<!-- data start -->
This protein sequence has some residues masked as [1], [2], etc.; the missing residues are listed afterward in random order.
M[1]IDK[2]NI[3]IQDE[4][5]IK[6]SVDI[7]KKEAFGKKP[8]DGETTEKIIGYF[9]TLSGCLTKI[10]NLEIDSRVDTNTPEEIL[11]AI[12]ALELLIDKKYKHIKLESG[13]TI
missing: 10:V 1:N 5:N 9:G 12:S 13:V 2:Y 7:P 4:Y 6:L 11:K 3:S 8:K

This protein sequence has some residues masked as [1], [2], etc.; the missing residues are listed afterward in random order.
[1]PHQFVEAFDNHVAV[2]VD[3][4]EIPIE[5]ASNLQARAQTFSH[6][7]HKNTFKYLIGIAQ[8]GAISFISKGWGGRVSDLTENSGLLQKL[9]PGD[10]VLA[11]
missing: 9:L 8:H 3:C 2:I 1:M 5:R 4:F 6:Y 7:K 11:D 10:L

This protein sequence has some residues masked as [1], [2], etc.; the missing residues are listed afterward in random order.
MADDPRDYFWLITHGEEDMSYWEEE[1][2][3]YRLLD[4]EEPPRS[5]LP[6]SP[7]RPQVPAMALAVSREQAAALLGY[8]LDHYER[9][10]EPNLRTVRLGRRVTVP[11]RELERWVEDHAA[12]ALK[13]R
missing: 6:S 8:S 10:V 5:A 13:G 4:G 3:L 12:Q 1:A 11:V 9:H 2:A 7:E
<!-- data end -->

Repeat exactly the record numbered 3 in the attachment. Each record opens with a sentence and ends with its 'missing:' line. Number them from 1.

This protein sequence has some residues masked as [1], [2], etc.; the missing residues are listed afterward in random order.
MADDPRDYFWLITHGEEDMSYWEEE[1][2][3]YRLLD[4]EEPPRS[5]LP[6]SP[7]RPQVPAMALAVSREQAAALLGY[8]LDHYER[9][10]EPNLRTVRLGRRVTVP[11]RELERWVEDHAA[12]ALK[13]R
missing: 6:S 8:S 10:V 5:A 13:G 4:G 3:L 12:Q 1:A 11:V 9:H 2:A 7:E